My yellow "brick" road

My yellow "brick" road

Thursday, September 28, 2017

Les mauvaises terres a traverser (The Badlands)


The "flowers" bloomed from earth that looked more like gravel than quality soil. The wispy yellow blooms seemed out of place when set against a jagged and unforgiving landscape. It was a little like pinning a boutonniere on a grungy work shirt. It made you look twice to make sure it wasn't a mirage. 
Our unplanned trip to South Dakota wasn't a tourist trek. We had made the 12-hour drive to be with Randy's brother, Lyle, in the hospital. But on our way back to Kansas, we drove through Badlands National Park.
Closeup, the unyielding land seems anything but beautiful or productive. But the sweeping landscapes of peaks, gullies, buttes and prairies help you overlook the unforgiving soil.
It's another one of those "you've-got-to-see-it-to-believe-it" places. It's also a place where amateur photos just don't capture how beautiful it truly is (kind of like Grand Canyon photos).
But, of course, that didn't keep me from attempt after attempt!

In some places, it looks like I imagine the surface of the moon to be - full of craters and crevices.  But instead of the totally "black hole" of space, a blue fall sky provided the backdrop for the stark environment.
In other places, it was almost as if the rocks formed cathedral spires, like architecture from the natural world.
 
In fact, architect Frank Lloyd Wright wrote in 1935: "I've been about the world a lot and pretty much over our own country, but I was totally unprepared for that revelation called the Dakota Badlands. What I saw gave me an indescribable sense of mysterious elsewhere - a distant architecture, ethereal ... and an endless supernatural world more spiritual than earth but created out of it."
It's amazing how much the landscape changes from one overlook to the next - from browns, to reds to yellows and tints in between. The Lakota Indians knew the place as mako sica. Early French trappers called the area les mauvaises terres a traverser. Both mean "bad lands."
By mid-September, children are back in school and families aren't on a summer road trip. But there were still plenty of people exploring the terrain - from those on motorcycles to private cars to buses to campers - all of us in awe of God's creation.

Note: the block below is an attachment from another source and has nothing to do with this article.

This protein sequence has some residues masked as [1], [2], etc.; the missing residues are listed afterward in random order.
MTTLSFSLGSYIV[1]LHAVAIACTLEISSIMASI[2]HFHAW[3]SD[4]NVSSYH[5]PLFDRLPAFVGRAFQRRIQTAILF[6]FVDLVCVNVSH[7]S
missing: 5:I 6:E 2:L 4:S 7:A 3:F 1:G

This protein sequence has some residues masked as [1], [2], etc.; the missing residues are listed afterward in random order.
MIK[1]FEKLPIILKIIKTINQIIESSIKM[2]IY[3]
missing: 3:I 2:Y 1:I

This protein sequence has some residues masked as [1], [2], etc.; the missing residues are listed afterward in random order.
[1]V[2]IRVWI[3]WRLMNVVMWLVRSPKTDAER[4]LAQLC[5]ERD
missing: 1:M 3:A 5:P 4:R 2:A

“The Bad Lands grade all the way from those that are almost rolling in character
 to those that are so fantastically broken in form and so bizarre in color
 as to seem hardly properly to belong to this earth.”
— President Theodore Roosevelt

Authorized as Badlands National Monument on March 4, 1929, President Franklin Roosevelt issued a proclamation on January 25, 1939, that established Badlands National Monument. In the late 1960s, Congress passed legislation adding more than 130,000 acres of Oglala Sioux tribal land (used since World War II as a U.S. Air Force bombing and gunnery range) to the Badlands to be managed by the National Park Service. 
 
An agreement between the Oglala Sioux Tribe and the National Park Service governing the management of these lands was signed in 1976. The new Stronghold and Palmer Creek units added lands having significant scenic, scientific and cultural resources, according to the National Park Service. The park consists of nearly 244,000 acres of sharply eroded buttes, pinnacles and spires blended with the largest, protected mixed grass prairie in the United States.

More than 11,000 years of human history pales to the eons old paleontological resources. Badlands National Park contains the world’s richest Oligocene epoch fossil beds, dating 23 to 35 million years old. The evolution of mammal species such as the horse, sheep, rhinoceros and pig are studied in the Badlands formations by scientists.
The only animals we saw were big horn sheep, some of which grazed near the roadways. Well, I take that back. We also saw prairie dog towns, and several photographers flocked to those areas to play hide-and-seek with the rodents. However, I can see prairie dogs as I drive toward WalMart in Hutchinson, so we skipped that stop.
I also imagined a bird perched on top of the rock when I saw this formation.
And I thought an animal could have been crouched inside this "cave."(On the lefthand side of the shot.)
 
 The Badlands wasn't all massive rock formations. There were also some areas of plains.
But it was time to return to our own home on the Kansas plains. So we left the Badlands behind and hit the road.
Our only tourist stop in Nebraska was a quick gaze from the overlook of the Valentine National Wildlife Refuge. And then we headed the car south to our home near the Quivira National Wildlife Refuge.


3 comments:

  1. 'Badlands' seems the perfect name, but then they still have so much magnificence.

    ReplyDelete
    Replies
    1. Yes, there is definitely the starkness that makes you think "badlands," but it's also beautiful.

      Delete
  2. Badlands is certainly spectacular in its starkness. It look very remote.

    ReplyDelete